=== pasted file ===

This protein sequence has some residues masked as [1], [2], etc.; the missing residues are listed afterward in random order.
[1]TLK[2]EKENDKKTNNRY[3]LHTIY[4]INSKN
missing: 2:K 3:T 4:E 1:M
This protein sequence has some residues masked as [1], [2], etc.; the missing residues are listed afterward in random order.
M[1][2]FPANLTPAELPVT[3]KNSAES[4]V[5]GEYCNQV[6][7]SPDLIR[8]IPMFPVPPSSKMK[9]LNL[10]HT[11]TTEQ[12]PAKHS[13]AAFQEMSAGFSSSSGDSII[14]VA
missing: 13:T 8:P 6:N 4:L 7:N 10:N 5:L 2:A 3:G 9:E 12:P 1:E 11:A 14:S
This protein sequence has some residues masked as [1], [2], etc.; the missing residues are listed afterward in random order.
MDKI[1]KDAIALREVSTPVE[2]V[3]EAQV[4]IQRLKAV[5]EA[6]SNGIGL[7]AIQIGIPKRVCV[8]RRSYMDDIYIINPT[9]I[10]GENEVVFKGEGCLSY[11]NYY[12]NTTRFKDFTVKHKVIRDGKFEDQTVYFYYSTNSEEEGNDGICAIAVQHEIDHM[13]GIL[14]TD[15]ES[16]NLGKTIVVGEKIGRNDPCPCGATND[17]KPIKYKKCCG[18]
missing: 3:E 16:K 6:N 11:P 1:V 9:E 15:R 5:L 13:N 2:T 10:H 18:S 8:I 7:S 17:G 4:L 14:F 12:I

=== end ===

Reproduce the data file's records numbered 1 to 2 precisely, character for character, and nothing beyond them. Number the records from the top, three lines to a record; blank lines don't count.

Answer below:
This protein sequence has some residues masked as [1], [2], etc.; the missing residues are listed afterward in random order.
[1]TLK[2]EKENDKKTNNRY[3]LHTIY[4]INSKN
missing: 2:K 3:T 4:E 1:M
This protein sequence has some residues masked as [1], [2], etc.; the missing residues are listed afterward in random order.
M[1][2]FPANLTPAELPVT[3]KNSAES[4]V[5]GEYCNQV[6][7]SPDLIR[8]IPMFPVPPSSKMK[9]LNL[10]HT[11]TTEQ[12]PAKHS[13]AAFQEMSAGFSSSSGDSII[14]VA
missing: 13:T 8:P 6:N 4:L 7:N 10:N 5:L 2:A 3:G 9:E 12:P 1:E 11:A 14:S